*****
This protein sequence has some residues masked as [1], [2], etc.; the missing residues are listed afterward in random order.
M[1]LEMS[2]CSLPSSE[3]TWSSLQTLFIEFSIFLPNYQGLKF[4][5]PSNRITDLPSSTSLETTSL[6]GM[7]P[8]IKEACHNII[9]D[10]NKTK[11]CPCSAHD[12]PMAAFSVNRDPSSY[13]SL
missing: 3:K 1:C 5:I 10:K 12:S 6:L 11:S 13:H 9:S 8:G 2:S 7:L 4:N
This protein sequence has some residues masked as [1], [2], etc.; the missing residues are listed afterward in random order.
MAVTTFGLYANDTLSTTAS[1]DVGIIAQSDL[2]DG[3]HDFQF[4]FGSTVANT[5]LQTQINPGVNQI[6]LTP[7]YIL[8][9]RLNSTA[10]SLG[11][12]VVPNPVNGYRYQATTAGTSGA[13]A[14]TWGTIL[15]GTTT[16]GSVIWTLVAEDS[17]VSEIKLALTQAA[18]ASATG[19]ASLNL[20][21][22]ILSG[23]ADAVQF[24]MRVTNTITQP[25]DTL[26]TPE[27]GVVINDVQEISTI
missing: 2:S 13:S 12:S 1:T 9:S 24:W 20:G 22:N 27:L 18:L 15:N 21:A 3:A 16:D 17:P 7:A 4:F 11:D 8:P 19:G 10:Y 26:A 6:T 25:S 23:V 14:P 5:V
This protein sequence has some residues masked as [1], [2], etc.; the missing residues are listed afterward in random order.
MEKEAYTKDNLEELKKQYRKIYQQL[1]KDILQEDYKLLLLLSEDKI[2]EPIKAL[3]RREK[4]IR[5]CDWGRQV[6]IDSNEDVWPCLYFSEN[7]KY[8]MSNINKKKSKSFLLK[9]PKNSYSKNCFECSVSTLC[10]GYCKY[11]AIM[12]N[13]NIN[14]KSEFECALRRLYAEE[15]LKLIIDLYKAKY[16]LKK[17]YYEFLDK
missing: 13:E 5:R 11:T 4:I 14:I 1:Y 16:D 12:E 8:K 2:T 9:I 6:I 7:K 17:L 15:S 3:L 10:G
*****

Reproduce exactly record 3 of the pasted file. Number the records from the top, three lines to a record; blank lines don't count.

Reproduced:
This protein sequence has some residues masked as [1], [2], etc.; the missing residues are listed afterward in random order.
MEKEAYTKDNLEELKKQYRKIYQQL[1]KDILQEDYKLLLLLSEDKI[2]EPIKAL[3]RREK[4]IR[5]CDWGRQV[6]IDSNEDVWPCLYFSEN[7]KY[8]MSNINKKKSKSFLLK[9]PKNSYSKNCFECSVSTLC[10]GYCKY[11]AIM[12]N[13]NIN[14]KSEFECALRRLYAEE[15]LKLIIDLYKAKY[16]LKK[17]YYEFLDK
missing: 13:E 5:R 11:T 4:I 14:I 1:Y 16:D 12:E 8:K 2:T 9:I 6:I 7:K 17:L 15:S 3:L 10:G